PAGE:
Kaisa Lehti Group
Tumor Cell – Microenvironment Commnication in Cancer Invasion, Metastasis and Drug Resistance
Phenotypic cell plasticity, including interchangeable modes of invasion and growth, contribute to cancer metastasis and drug resistance, representing a major challenge in cancer research. Multiple tumor microenvironment (TME) communication pathways are emerging, but it remains unclear how tumor cells integrate changes in cell-cell interactions and cues or physical confines of the extracellular matrix with cytoskeletal dynamics and intracellular signaling to produce TME-dependent plasticity in invasion and growth control.
Our results have revealed unique mechanisms of migration signaling in collective invasion or epithelial-to-mesenchymal transition-induced cancer invasion and metastasis (see Turunen et al. 2017). These include dynamic interactions and signaling crosstalk of receptor tyrosine kinases (RTK) with membrane-anchored proteases and adhesion molecules in tumor and stromal cells, as well as unique tumor cell cytoskeletal interactions. By systematic RTK (FGFR & Eph) interaction screens and kinase substrate identification, our ongoing research will identify unexpectedly specific physical and functional interactions that coordinate the crosstalk with cell cytoskeleton and polarity & growth or apoptosis pathways in aggressive breast cancers. In melanoma, we described a phenotypic switch from collagen infiltration to lymphovascular invasion, linear collagen assembly and tumor cell aggregation upon induction of the membrane-type matrix metalloproteinase MMP16 in the most aggressive tumors. In recent collaborative studies we identified a context dependent reciprocal communication system between melanoma cells and lymphatic endothelial cells, as well as a novel transcriptional regulatory mechanism of pro-invasive MMP14 in endothelial and cancer cells. We also found that the processes of lymphatic-like neovascularization and endothelial differentiation co-exist with endothelial progenitor cell activation in proliferative diabetic retinopathy.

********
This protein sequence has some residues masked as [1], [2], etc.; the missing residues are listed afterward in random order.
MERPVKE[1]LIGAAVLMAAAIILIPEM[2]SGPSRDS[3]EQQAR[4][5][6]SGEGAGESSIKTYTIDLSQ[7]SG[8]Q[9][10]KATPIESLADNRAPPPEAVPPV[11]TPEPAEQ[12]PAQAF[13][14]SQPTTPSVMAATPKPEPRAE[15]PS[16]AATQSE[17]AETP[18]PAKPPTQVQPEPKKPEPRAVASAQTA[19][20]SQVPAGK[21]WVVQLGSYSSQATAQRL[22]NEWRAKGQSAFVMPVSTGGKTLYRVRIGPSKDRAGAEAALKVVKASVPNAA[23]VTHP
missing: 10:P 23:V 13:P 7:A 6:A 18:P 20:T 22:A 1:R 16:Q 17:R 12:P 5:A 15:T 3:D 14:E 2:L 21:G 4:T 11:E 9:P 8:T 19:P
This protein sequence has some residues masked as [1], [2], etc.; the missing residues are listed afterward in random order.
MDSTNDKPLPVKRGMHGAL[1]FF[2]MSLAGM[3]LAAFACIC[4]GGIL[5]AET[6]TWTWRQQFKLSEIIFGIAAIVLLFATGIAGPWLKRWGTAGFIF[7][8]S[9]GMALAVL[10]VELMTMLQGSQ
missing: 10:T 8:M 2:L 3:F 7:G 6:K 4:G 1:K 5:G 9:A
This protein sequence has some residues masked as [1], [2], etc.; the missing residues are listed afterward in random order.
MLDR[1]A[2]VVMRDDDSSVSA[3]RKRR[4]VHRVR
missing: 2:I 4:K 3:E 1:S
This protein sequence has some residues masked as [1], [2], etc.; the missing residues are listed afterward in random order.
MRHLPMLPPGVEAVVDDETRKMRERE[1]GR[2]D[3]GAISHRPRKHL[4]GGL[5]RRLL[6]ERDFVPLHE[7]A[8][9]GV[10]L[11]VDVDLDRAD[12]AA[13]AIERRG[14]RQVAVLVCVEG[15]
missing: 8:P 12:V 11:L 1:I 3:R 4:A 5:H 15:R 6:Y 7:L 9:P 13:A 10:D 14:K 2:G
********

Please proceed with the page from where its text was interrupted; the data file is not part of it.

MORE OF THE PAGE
Our current main research focus is on ovarian cancer (OC), which spreads aggressively via peritoneal fluid to abdominal organs, developing resistance to often initially effective chemotherapy. Putative resistance and recurrence driving TME communication pathways activated during OC evolution and under selective pressure of therapy in the metastasized tumors remain elusive. Our results from patient derived 3D cell and tissue models in combination with proteomic, genetic and clinical data analysis, as well as quantitative live cell imaging of stroma-OC communication, will reveal specific extracellular matrix-integrin pathways and Eph-receptor mediated oncogenic signals in adaptive OC chemoresistance.
|Twana Hasseb Abdulahad Alkasalias||Anknuten|
|Yuichiro Miki||Anknuten, Postdoc|
|Lidia Moyano Galceran||Doktorand, Forskarstuderande|